The Congress has been trying to balance industry’s desire for a more efficient, effective process, with the rights and interests of farmers, who will lose their land to make way for industrial development. Continue reading »
When is $135,000 a “very small amount”? When you are an Indian politician, apparently.
That was the message from India’s steel minister, Beni Prasad Verma (left), who on Monday defended Salman Kurshid, law minister, from allegations that he and his wife had bilked a charity for the poor and disabled they had founded out of nearly $135,000.
Kurshid denies the allegations. Continue reading »
The Indian government seems to be standing firm on its new reform agenda, despite a wave a protests and the loss of a coalition partner that would have lost the Congress Party its majority.
On Friday – the day after opposition leaders took to the streets to protest a hike in diesel prices and the opening up of multi-brand retail to foreign direct investment – the government gave Indian companies some comfort in the form of a tax break. Continue reading »
Shares in India’s Sesa Goa and Sterlite Industries – which are set to be merged by parent company Vedanta – fell more than 5 per cent in early trading Tuesday after the Goan state government announced a temporary suspension of all mining late on Monday.
The move came just days after a judiciary commission exposed an illegal mining scam scam involving “serious illegalities” in the award of licences, the latest in a long line of mining scandals to have rocked the country. Continue reading »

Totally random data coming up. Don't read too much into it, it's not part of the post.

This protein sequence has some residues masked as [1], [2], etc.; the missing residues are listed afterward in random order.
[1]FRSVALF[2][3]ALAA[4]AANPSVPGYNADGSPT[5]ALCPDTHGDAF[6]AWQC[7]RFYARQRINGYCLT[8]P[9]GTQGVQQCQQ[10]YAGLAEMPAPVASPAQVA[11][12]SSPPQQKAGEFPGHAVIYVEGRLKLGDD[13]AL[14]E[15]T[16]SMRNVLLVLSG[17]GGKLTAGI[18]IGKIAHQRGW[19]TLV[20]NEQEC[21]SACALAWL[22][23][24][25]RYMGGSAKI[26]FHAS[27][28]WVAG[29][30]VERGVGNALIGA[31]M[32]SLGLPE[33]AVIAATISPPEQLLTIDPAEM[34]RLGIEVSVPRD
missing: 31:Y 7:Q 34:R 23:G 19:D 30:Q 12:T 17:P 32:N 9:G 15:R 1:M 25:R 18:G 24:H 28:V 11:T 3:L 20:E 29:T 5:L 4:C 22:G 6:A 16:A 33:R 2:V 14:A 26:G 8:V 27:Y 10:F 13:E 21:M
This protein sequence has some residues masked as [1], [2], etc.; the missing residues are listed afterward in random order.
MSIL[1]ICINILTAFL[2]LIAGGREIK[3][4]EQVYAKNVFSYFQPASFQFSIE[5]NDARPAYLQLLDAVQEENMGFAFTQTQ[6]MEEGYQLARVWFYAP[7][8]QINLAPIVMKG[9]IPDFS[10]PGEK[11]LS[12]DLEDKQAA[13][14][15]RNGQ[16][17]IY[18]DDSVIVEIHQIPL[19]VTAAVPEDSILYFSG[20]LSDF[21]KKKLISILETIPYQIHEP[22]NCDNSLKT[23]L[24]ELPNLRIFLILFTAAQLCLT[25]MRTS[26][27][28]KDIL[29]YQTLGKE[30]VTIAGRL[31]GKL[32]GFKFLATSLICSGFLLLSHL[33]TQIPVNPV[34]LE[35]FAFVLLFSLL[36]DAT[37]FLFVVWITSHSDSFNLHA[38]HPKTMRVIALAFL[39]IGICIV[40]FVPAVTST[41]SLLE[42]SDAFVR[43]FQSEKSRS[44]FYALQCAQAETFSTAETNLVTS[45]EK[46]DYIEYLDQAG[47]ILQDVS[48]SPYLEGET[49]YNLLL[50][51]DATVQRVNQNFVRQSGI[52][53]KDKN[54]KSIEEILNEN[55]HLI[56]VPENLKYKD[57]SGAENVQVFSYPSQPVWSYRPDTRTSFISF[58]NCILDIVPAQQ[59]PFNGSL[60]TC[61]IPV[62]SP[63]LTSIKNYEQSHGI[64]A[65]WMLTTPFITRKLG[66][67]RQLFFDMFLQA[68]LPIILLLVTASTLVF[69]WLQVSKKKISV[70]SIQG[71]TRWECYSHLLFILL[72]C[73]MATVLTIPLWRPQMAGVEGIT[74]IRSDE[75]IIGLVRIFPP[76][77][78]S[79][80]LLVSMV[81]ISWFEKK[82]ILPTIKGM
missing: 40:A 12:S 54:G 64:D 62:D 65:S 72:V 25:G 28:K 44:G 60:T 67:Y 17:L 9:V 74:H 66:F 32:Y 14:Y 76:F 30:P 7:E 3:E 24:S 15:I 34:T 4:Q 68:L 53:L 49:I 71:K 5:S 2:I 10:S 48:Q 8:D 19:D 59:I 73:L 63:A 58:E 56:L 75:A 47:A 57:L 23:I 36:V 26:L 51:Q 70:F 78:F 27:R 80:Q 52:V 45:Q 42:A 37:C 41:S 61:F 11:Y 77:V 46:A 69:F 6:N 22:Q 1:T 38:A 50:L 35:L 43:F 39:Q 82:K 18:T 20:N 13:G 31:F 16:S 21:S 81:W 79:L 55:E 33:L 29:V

India’s parliament wrapped up yet another session on Friday without having passed a single significant bill, mired in protests over the latest in a seemingly never-ending series of government corruption scandals, even as the country’s economic picture deteriorates ever further.
The government also ruled out any immediate cuts in diesel subsidies, backtracking on hints earlier in the week that it might press ahead with the controversial and much-discussed proposal. Continue reading »
By Akshay Mathur of Gateway House
It’s not easy to defend India’s democratic structure and economic policy-making these days. The latest gridlock in parliament over the national auditor’s estimation of a potential loss of $33bn in revenue associated with coal blocks allocation is only the latest indictment of the country’s leadership. Continue reading »